The headline above looks like it belongs on a movie screen, doesn’t it? Or carved in stone. What gives it its monumental presence? Is it the large size? Yes. Its capital letters? Yes. Its position on the page? Yes. Those are properties the designer controls. Its presence is also in the drawing itself — the lines, shapes, proportions and idiosyncrasies of its pieces and parts.
Type well drawn and correctly set reveals the author’s world and invites you in. This is high art.
Take the road sign here. Clear as a bell. That’s its world. A road sign is about visibility, directness, utility. It must have no gratuities, nothing to distract the eye.
And the chalkboard. That type is there to teach. Its simple shapes and lines are easy to see, grasp and follow. The letters are rounded, small, vulnerable. It’s for children. That’s its world.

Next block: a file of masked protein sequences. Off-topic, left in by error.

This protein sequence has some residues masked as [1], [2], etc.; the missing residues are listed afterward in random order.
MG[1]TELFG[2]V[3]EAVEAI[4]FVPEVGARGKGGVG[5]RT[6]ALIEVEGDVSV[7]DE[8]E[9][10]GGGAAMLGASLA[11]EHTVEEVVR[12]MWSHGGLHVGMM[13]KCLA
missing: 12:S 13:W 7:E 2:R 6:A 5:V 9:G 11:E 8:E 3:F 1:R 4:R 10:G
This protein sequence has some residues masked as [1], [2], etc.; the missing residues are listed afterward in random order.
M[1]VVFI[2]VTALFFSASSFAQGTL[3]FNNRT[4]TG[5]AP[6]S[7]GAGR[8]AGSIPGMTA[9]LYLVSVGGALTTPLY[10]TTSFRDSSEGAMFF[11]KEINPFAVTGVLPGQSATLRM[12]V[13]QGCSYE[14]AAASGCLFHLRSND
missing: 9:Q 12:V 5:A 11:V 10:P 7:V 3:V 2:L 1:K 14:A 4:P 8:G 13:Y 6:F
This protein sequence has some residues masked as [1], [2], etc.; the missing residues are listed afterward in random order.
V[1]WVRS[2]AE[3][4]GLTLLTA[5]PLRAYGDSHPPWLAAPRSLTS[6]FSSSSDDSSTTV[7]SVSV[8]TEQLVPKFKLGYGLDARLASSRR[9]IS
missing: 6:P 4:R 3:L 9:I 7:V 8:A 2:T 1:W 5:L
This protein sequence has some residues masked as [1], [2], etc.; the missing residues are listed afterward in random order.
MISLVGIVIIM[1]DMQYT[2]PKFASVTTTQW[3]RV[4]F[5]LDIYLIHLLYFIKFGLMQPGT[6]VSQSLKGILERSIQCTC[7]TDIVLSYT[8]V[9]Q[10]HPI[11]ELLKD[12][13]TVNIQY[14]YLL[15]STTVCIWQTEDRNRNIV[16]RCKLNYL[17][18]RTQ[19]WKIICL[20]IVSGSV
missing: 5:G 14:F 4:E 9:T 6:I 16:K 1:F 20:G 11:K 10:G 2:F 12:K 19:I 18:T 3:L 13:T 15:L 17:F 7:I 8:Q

What’s fun for me — and what you don’t notice — is that in all three examples I set the type. I chose the style, the size, the spacing. The result is an illusion strong enough to convince you that these things are real, which, of course, they are not.
How does this work? Good type is based on the physical world, specifically the mechanics and proportions of the human body. That’s why it remains powerful over time. Trajan, the typeface at the top, is a digital rendition of a 2,000-year-old font from Emperor Trajan’s Column in ancient Rome.
This power of type is in your hands. It’s a big gun. But you must know it and control it. A few tips:
1) Choose type for its voice, not your taste. Sometimes the two are the same, but not always.
2) Don’t add meaningless stuff — outlines, bevels, shadows, flames. Look again at these examples. Their purity is their power.
3) Space carefully and evenly. Letters are not naturally uniform; the spaces between them are as important as the letters.
Type is the most influential tool to which the designer has everyday access. It is also the most mishandled. Typography is not the same as typing. Typing is e-mail. Typography is architecture, structure, theater, motion, art, life. Type has a voice. Take it seriously.
This article was originally published in Before & After issue 41.